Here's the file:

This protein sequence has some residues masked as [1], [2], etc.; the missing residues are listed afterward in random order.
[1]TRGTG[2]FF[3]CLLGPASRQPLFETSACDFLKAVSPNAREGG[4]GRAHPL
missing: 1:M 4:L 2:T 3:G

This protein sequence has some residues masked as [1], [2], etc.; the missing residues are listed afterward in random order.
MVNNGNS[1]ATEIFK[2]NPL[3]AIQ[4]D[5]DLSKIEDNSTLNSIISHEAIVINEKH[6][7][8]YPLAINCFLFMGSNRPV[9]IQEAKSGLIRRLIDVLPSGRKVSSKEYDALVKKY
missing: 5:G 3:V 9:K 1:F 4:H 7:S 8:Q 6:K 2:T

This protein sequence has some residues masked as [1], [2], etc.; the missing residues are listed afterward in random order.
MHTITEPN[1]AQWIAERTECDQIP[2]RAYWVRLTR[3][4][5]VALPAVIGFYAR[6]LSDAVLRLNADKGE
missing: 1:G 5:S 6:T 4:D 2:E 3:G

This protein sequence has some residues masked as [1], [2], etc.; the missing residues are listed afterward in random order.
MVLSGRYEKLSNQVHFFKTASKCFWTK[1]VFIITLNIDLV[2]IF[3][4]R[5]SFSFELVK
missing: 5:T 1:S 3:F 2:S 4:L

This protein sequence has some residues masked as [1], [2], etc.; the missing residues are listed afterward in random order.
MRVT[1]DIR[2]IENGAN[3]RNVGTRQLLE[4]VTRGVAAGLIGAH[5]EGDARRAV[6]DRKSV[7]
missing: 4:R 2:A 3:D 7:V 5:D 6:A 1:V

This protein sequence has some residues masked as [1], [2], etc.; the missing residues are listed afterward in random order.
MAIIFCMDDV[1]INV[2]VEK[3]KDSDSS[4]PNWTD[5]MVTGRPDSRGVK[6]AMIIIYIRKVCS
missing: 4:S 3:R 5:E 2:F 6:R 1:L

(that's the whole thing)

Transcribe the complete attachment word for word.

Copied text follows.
This protein sequence has some residues masked as [1], [2], etc.; the missing residues are listed afterward in random order.
[1]TRGTG[2]FF[3]CLLGPASRQPLFETSACDFLKAVSPNAREGG[4]GRAHPL
missing: 1:M 4:L 2:T 3:G

This protein sequence has some residues masked as [1], [2], etc.; the missing residues are listed afterward in random order.
MVNNGNS[1]ATEIFK[2]NPL[3]AIQ[4]D[5]DLSKIEDNSTLNSIISHEAIVINEKH[6][7][8]YPLAINCFLFMGSNRPV[9]IQEAKSGLIRRLIDVLPSGRKVSSKEYDALVKKY
missing: 5:G 3:V 9:K 1:F 4:H 7:S 8:Q 6:K 2:T

This protein sequence has some residues masked as [1], [2], etc.; the missing residues are listed afterward in random order.
MHTITEPN[1]AQWIAERTECDQIP[2]RAYWVRLTR[3][4][5]VALPAVIGFYAR[6]LSDAVLRLNADKGE
missing: 1:G 5:S 6:T 4:D 2:E 3:G

This protein sequence has some residues masked as [1], [2], etc.; the missing residues are listed afterward in random order.
MVLSGRYEKLSNQVHFFKTASKCFWTK[1]VFIITLNIDLV[2]IF[3][4]R[5]SFSFELVK
missing: 5:T 1:S 3:F 2:S 4:L

This protein sequence has some residues masked as [1], [2], etc.; the missing residues are listed afterward in random order.
MRVT[1]DIR[2]IENGAN[3]RNVGTRQLLE[4]VTRGVAAGLIGAH[5]EGDARRAV[6]DRKSV[7]
missing: 4:R 2:A 3:D 7:V 5:D 6:A 1:V

This protein sequence has some residues masked as [1], [2], etc.; the missing residues are listed afterward in random order.
MAIIFCMDDV[1]INV[2]VEK[3]KDSDSS[4]PNWTD[5]MVTGRPDSRGVK[6]AMIIIYIRKVCS
missing: 4:S 3:R 5:E 2:F 6:R 1:L